In this issue

Jonathan Tobin: Defending the Right to a Jewish State

Heather Hale: Compliment your kids without giving them big heads

Megan Shauri: 10 ways you are ruining your own happiness

Carolyn Bigda: 8 Best Dividend Stocks for 2015

Kiplinger's Personal Finance editors: 7 Things You Didn't Know About Paying Off Student Loans

Samantha Olson: The Crucial Mistake 55% Of Parents Are Making At Their Baby's Bedtime

Densie Well, Ph.D., R.D. Open your eyes to yellow vegetables

The Kosher Gourmet by Megan Gordon With its colorful cache of purples and oranges and reds, COLLARD GREEN SLAW is a marvelous mood booster --- not to mention just downright delish
April 18, 2014

Rabbi Yonason Goldson: Clarifying one of the greatest philosophical conundrums in theology

Caroline B. Glick: The disappearance of US will

Megan Wallgren: 10 things I've learned from my teenagers

Lizette Borreli: Green Tea Boosts Brain Power, May Help Treat Dementia

John Ericson: Trying hard to be 'positive' but never succeeding? Blame Your Brain

The Kosher Gourmet by Julie Rothman Almondy, flourless torta del re (Italian king's cake), has royal roots, is simple to make, . . . but devour it because it's simply delicious

April 14, 2014

Rabbi Dr Naftali Brawer: Passover frees us from the tyranny of time

Greg Crosby: Passing Over Religion

Eric Schulzke: First degree: How America really recovered from a murder epidemic

Georgia Lee: When love is not enough: Teaching your kids about the realities of adult relationships

Cameron Huddleston: Freebies for Your Lawn and Garden

Gordon Pape: How you can tell if your financial adviser is setting you up for potential ruin

Dana Dovey: Up to 500,000 people die each year from hepatitis C-related liver disease. New Treatment Has Over 90% Success Rate

Justin Caba: Eating Watermelon Can Help Control High Blood Pressure

The Kosher Gourmet by Joshua E. London and Lou Marmon Don't dare pass over these Pesach picks for Manischewitz!

April 11, 2014

Rabbi Hillel Goldberg: Silence is much more than golden

Caroline B. Glick: Forgetting freedom at Passover

Susan Swann: How to value a child for who he is, not just what he does

Cameron Huddleston: 7 Financial Tasks You Should Tackle Right Now

Sandra Block and Lisa Gerstner: How to Profit From Your Passion

Susan Scutti: A Simple Blood Test Might Soon Diagnose Cancer

Chris Weller: Have A Slow Metabolism? Let Science Speed It Up For You

The Kosher Gourmet by Diane Rossen Worthington Whitefish Terrine: A French take on gefilte fish

April 9, 2014

Jonathan Tobin: Why Did Kerry Lie About Israeli Blame?

Samuel G. Freedman: A resolution 70 years later for a father's unsettling legacy of ashes from Dachau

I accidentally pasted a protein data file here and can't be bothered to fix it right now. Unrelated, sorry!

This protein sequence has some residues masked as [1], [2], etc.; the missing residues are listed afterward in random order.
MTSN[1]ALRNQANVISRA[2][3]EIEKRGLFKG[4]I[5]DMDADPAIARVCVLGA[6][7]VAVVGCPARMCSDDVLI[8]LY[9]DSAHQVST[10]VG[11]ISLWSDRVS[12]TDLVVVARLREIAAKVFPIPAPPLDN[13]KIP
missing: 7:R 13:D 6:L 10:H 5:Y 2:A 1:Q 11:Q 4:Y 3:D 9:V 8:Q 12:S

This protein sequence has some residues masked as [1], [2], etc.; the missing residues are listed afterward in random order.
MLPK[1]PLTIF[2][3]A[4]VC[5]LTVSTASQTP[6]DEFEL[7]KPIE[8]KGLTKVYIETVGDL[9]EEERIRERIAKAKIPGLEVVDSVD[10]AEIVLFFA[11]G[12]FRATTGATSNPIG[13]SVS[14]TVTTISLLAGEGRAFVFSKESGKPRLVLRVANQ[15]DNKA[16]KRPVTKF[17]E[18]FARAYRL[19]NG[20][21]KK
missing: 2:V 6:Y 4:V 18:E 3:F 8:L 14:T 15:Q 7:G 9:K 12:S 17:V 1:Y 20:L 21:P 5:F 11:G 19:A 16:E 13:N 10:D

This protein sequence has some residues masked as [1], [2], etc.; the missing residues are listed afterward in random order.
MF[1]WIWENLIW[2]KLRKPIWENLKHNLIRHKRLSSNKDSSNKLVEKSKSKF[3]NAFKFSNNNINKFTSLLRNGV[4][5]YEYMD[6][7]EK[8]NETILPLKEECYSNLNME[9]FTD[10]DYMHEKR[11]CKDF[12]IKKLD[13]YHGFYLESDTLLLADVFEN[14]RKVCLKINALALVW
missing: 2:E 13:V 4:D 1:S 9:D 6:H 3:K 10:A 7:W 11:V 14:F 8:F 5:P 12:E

Jessica Ivins: A resolution 70 years later for a father's unsettling legacy of ashes from Dachau

Kim Giles: Asking for help is not weakness

Kathy Kristof and Barbara Hoch Marcus: 7 Great Growth Israeli Stocks

Matthew Mientka: How Beans, Peas, And Chickpeas Cleanse Bad Cholesterol and Lowers Risk of Heart Disease

Sabrina Bachai: 5 At-Home Treatments For Headaches

The Kosher Gourmet by Daniel Neman Have yourself a matzo ball: The secrets bubby never told you and recipes she could have never imagined

April 8, 2014

Lori Nawyn: At Your Wit's End and Back: Finding Peace

Susan B. Garland and Rachel L. Sheedy: Strategies Married Couples Can Use to Boost Benefits

David Muhlbaum: Smart Tax Deductions Non-Itemizers Can Claim

Jill Weisenberger, M.S., R.D.N., C.D.E : Before You Lose Your Mental Edge

Dana Dovey: Coffee Drinkers Rejoice! Your Cup Of Joe Can Prevent Death From Liver Disease

Chris Weller: Electric 'Thinking Cap' Puts Your Brain Power Into High Gear

The Kosher Gourmet by Marlene Parrish A gift of hazelnuts keeps giving --- for a variety of nutty recipes: Entree, side, soup, dessert

April 4, 2014

Rabbi David Gutterman: The Word for Nothing Means Everything

Charles Krauthammer: Kerry's folly, Chapter 3

Amy Peterson: A life of love: How to build lasting relationships with your children

John Ericson: Older Women: Save Your Heart, Prevent Stroke Don't Drink Diet

John Ericson: Why 50 million Americans will still have spring allergies after taking meds

Cameron Huddleston: Best and Worst Buys of April 2014

Stacy Rapacon: Great Mutual Funds for Young Investors

Sarah Boesveld: Teacher keeps promise to mail thousands of former students letters written by their past selves

The Kosher Gourmet by Sharon Thompson Anyone can make a salad, you say. But can they make a great salad? (SECRETS, TESTED TECHNIQUES + 4 RECIPES, INCLUDING DRESSINGS)

April 2, 2014

Paul Greenberg: Death and joy in the spring

Dan Barry: Should South Carolina Jews be forced to maintain this chimney built by Germans serving the Nazis?

Mayra Bitsko: Save me! An alien took over my child's personality

Frank Clayton: Get happy: 20 scientifically proven happiness activities

Susan Scutti: It's Genetic! Obesity and the 'Carb Breakdown' Gene

Lecia Bushak: Why Hand Sanitizer May Actually Harm Your Health

Stacy Rapacon: Great Funds You Can Own for $500 or Less

Cameron Huddleston: 7 Ways to Save on Home Decor

The Kosher Gourmet by Steve Petusevsky Exploring ingredients as edible-stuffed containers (TWO RECIPES + TIPS & TECHINQUES)

Jewish World Review August 8, 2013/ 2 Elul, 5773

Tell it to the Marines

By Paul Greenberg